Closed to new replies
May 13, 2006


Replies: 441

Ongoing evolutionary debate...

MokeleMbembe Featured By Owner May 13, 2006
Ok, to be honest I just found this thread on a random google search, I don't know how old it is, and I suspect the post I am responding to is way way up there, but when I read it I couldn't let it go:

Australopithecus africanus Famously known as Lucy, detailed studies of the inner ear, skulls and bones have suggested that ‘Lucy’ and her like are not on the way to becoming human. For example, they may have walked more upright than most apes, but not in the human manner. Australopithecus afarensis is very similar to the pygmy chimpanzee. A study done at University College, London, showed they did not walk habitually upright. (Nature Oct 1994 )

Incorrect. First of all, Lucy is a member of the species Australopithecus afarensis. In addition, your assertion about walking habitually upright is wrong. I do have a webpage citation for that, but hear me out first. If you have ever seen the fossils, pictures of them, or casts of them you can see that the lower legs of australopithecines have a carrying angle to them: below the knee, the legs angle inwards. This is a feature found also in modern humans that allows the feet to support the center of gravity more efficiently while standing and walking bipedally, without the creature having to walk bowlegged like chimps do when they move around on two legs. A carrying angle is an ontogenetic feature, meaning that the creature (say, a human or a chimp) is not born with it but that it develops from continued use in a certain way. Human babies are not born with carrying angles, but acquire them after they start to walk. So the carrying angle is a good indicator for bipedalism, as the creatures would have to have been habitually walking upright in order to acquire one.

The pelvis of an australopithecine like Lucy is much wider, relatively, than a modern human's. However, it is much, much more similar to a human's than to a chimp's. Chimp pelvises are tall, and oriented side-to-side. In Australopithecines and modern Homo sapiens, the pelvis forms a sort of bowl shape that allows it to hold up the guts. Australopithecines retain an apelike chest shape, wide and shallow, rather than a barrel shape like moderns. This may be related to why their pelvises are wider - they needed to be in order to support the more apelike thorax. In any case, they didn't walk completely like moderns, but it's not as if they were knuckle walkers like modern gorillas (in addition to the fact that their legs clearly show a carrying angle, their hands look almost modern).

Also, 3.6 million year old footprints (falling in line with dates when australopithecines were around, and in the same area) are known at an African site called Laetoli, in an ash layer (which I presume was dated with K/Ar or Ar/Ar dating, since that would give good results with volcanic materials). The prints are clearly made by bipedal creatures, with feet that are shaped like hominid feet.

Here’s a good site that handles the claim also: [link] .

PS. Also, wanted to point out: what difference does it make if australopithecines looked apelike, or bonobolike, as you put it? They should look like that, since they are just bipedal apes, same as us. They look more apelike than we do because they are closer in time to the split between the chimps/bonobo lineage and the hominid lineage. One wouldn’t expect a chimp to one day give birth to a human looking baby, right?

PPS. Almost forgot – there are differences between chimps and early australopithecines too… off the top of my head, the canine teeth in chimps are used in intimidation displays, in australopithecines they are smaller, while the teeth in general have thicker enamel. Also, australopithecines were bipedal at least some of the time, as I showed above (and had anatomical adaptations for it like bowl-shaped wide pelvises, s-shaped spines like us, more lumbar vertebrae than apes – allowing for more flexibility like us, carrying angles), have more modern-looking hands than chimps… There are more differences but that’s what I remember right now.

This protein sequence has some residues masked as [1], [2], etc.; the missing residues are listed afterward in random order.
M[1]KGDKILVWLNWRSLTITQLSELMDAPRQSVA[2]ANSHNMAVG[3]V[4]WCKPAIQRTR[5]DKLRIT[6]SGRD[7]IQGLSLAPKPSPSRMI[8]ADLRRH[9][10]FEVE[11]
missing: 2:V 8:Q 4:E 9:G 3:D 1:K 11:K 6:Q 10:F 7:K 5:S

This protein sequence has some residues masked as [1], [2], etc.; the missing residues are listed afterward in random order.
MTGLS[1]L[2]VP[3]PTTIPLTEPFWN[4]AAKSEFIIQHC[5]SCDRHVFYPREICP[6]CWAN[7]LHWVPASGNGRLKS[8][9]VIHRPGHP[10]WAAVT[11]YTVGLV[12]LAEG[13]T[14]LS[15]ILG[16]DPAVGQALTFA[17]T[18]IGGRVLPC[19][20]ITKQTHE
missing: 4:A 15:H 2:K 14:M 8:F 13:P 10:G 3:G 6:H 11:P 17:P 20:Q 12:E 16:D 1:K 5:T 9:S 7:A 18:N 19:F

Homo habilis After a CAT SCAN (performed by Dr. F Spoor, Professor of evolutionary anatomy at University College, London) of the inner ear of a Homo habilis skull known as Stw 53 show that it walked more like a baboon than a human, Today most researcher (including Spoor) regard Homo habilis as ‘a waste-bin of various species’, including bits and pieces from Australopithecus and Homo erectus, and not as a valid category. In other words, it never existed as such, and so cannot be the supposed link between australopithecine apes and true man

Way to misrepresent what Dr. Spoor actually said. Really, bravo to the creationists. Check out this page for his actual response (it’s about halfway down on my browser) [link] . Stw 53 and the semicircular canal issue are also dealt with in the page I linked up above.

Homo erectus They are smaller than the average human today, with an appropriately smaller head (and brain size). However, the brain size is within the range of people today and studies of the middle ear have shown that Homo erectus was just like us. Remains have been found in the same strata and in close proximity to ordinary Homo sapiens, suggesting that they lived together. So it begs the question of are the a version of early humans, or a simple variants of human.

Incorrect. A juvenile (we can tell he’s a juvenile from his pattern of tooth eruption – not all wisdom teeth are in, etc) Homo erectus (WT—15000) found a Nariokotome in West Turkana is 5 feet 3 inches tall. If he had matured he probably would have been at least 6 feet tall. Modern people living in that area are also very tall and lanky, as having a body plan like that allows for minimum surface area with maximum heat dispersal… something very necessary when living in the tropics. As for the claim that erectuses had modern-size brains, that just isn’t true. Average size for a Homo erectus’ brain is about 900cc. Modern humans have brains about 1300cc, usually. There is some fluctuation, but the point is that Homo erectus had smaller brains.

I don’t know where you got the claim of Homo erectus living with modern humans, but going back to Nariokotome again – that skeleton was found between two ash layers, which are accurately datable using either K/Ar or Ar/Ar methods. Nariokotome is known to be around 1.6 million years old. To my knowledge, no Homo erectus finds are known from less than about 100,000 years ago.